Not much doubt about the story of the week. And in Saturday’s issue of The Grocer, I’ll talk in more detail about the reasons behind the departure of Tesco’s UK CEO, Richard Brasher.
It’s a sad loss to Tesco. His scheduled departure date is July, and doubtless he will be twiddling his thumbs in Tesco’s increasingly crowded ‘special projects’ room for only as long as the lawyers dictate, because it’s such an inglorious and undignified exit for a man of his retail talent, and his enormous contribution to Tesco - the architect of Metro/Express stores; the key to Clubcard and Dunnhumby; the driving force in non-food expansion.
But the biggest curiosity is perhaps around the timing from global CEO Philip Clarke’s point of view. After the Christmas trading results, the worst in 20 years, there had to be a fall guy. And sure enough, with Tesco’s marketing tired and uninspired for too long, marketing director Carolyn Bradley was quickly moved into a new role. But if Brasher had to go, the next logical time to announce his departure was at the April results.
Without this news to package up, there will be little detraction for Clarke from what are likely to be problematic figures. Clearly, Clarke will have paid attention, following an extensive schmoozing of investors and other opinion formers, in the past few weeks; but for the news to be this early in the new financial year is quite difficult. It makes you wonder quite what forced the pace.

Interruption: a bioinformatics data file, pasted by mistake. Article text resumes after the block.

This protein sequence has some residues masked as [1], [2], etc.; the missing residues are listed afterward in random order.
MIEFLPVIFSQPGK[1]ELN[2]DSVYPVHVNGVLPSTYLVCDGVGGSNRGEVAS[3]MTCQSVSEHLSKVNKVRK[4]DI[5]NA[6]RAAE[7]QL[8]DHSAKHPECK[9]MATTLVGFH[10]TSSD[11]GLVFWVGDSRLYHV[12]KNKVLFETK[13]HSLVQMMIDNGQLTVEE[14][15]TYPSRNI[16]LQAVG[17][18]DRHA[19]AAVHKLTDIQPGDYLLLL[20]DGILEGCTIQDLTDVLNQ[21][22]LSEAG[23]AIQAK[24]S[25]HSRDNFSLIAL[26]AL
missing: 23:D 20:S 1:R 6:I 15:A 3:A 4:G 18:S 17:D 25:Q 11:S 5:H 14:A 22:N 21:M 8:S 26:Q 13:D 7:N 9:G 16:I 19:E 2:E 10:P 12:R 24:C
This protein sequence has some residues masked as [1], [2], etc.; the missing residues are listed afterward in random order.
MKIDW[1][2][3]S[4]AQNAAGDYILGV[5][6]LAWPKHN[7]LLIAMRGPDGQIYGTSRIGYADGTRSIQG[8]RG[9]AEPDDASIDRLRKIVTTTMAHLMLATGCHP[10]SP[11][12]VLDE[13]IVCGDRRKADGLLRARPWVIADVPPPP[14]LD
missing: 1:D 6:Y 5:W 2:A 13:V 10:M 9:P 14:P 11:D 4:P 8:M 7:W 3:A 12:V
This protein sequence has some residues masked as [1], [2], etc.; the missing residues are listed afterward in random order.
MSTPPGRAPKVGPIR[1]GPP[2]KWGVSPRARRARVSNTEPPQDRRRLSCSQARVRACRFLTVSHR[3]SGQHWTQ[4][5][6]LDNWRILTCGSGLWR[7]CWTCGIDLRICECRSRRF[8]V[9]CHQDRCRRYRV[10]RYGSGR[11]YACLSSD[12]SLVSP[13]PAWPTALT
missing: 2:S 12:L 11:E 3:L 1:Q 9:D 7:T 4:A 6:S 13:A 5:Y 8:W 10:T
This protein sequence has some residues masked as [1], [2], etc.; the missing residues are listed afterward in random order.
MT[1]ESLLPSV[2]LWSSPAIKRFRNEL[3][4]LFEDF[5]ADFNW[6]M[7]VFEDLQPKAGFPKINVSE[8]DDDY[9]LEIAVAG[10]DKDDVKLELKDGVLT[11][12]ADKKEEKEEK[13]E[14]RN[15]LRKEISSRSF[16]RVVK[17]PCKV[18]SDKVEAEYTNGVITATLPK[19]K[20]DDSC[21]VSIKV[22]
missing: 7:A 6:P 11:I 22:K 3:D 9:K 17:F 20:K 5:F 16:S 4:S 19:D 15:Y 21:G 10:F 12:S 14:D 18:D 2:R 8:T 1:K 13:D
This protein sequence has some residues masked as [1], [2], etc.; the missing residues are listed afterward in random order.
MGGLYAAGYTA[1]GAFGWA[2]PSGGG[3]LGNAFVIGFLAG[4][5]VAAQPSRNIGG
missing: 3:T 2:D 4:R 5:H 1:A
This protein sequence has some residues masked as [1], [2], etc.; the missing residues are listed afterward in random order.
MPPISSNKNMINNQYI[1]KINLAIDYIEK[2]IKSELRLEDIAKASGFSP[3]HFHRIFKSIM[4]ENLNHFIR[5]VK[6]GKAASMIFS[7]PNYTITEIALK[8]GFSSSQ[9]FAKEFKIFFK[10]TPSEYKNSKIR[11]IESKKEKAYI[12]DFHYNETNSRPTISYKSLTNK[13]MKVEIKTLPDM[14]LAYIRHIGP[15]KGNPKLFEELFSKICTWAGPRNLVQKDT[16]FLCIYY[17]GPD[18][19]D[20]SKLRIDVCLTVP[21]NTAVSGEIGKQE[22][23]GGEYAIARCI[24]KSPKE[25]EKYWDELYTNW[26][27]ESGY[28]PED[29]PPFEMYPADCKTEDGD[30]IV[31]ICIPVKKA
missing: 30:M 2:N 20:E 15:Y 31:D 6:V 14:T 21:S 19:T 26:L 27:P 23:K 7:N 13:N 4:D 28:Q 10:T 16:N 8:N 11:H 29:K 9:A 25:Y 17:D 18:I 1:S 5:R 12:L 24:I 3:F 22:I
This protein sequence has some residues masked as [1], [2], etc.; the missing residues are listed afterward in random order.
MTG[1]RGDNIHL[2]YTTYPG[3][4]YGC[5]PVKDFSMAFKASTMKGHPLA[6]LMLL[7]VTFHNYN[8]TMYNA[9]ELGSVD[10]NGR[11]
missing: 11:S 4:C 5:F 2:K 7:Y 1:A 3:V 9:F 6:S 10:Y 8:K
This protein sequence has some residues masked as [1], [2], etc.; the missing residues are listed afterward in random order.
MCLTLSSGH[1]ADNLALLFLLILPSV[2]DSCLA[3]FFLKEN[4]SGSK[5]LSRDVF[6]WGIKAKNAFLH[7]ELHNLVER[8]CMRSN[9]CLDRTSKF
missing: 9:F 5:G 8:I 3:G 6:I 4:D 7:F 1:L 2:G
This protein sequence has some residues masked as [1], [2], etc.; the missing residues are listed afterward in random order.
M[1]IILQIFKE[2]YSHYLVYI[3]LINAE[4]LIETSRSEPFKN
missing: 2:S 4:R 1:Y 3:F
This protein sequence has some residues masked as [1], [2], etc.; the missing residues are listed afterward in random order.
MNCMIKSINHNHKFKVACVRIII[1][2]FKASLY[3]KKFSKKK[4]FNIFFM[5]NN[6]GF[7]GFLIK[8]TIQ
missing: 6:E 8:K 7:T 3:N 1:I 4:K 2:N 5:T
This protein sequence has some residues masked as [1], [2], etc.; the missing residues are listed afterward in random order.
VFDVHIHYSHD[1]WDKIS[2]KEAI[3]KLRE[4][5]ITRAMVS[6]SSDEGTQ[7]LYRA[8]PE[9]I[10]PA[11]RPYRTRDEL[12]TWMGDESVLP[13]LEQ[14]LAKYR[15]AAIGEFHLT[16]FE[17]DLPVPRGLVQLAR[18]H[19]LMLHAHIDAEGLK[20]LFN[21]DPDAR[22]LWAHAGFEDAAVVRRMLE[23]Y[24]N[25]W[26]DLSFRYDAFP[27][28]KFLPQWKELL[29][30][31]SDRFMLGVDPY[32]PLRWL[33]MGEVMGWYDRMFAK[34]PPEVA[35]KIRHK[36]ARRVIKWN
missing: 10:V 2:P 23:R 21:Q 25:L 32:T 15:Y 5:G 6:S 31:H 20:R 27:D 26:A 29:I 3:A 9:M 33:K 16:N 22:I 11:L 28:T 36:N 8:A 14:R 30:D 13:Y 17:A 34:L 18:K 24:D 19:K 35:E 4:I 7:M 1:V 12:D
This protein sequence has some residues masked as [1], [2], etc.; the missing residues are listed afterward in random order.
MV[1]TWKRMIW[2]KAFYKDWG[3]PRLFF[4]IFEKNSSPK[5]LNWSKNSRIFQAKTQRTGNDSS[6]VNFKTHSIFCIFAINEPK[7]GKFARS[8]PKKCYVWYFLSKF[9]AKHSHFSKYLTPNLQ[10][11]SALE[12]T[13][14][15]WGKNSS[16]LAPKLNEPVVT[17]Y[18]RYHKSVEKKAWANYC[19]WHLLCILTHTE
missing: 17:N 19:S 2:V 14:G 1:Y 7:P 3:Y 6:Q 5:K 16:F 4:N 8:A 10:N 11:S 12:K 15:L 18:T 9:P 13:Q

The other question mark now over Clarke is the role itself. The devolved UK board made sense. The global CEO post had arguably grown into a job too big even for Sir Terry Leahy. So how permanent is Clarke’s reinstatement? Will the UK board be disbanded? And will that mean more heads roll, as he stamps his authority still further over the £40bn-sales UK operation?
Might he even bring back Noel ‘Bob’ Robbins, his right hand man, who was also moved to a new role working directly with Clarke, following his share sale controversy? Stranger things have happened.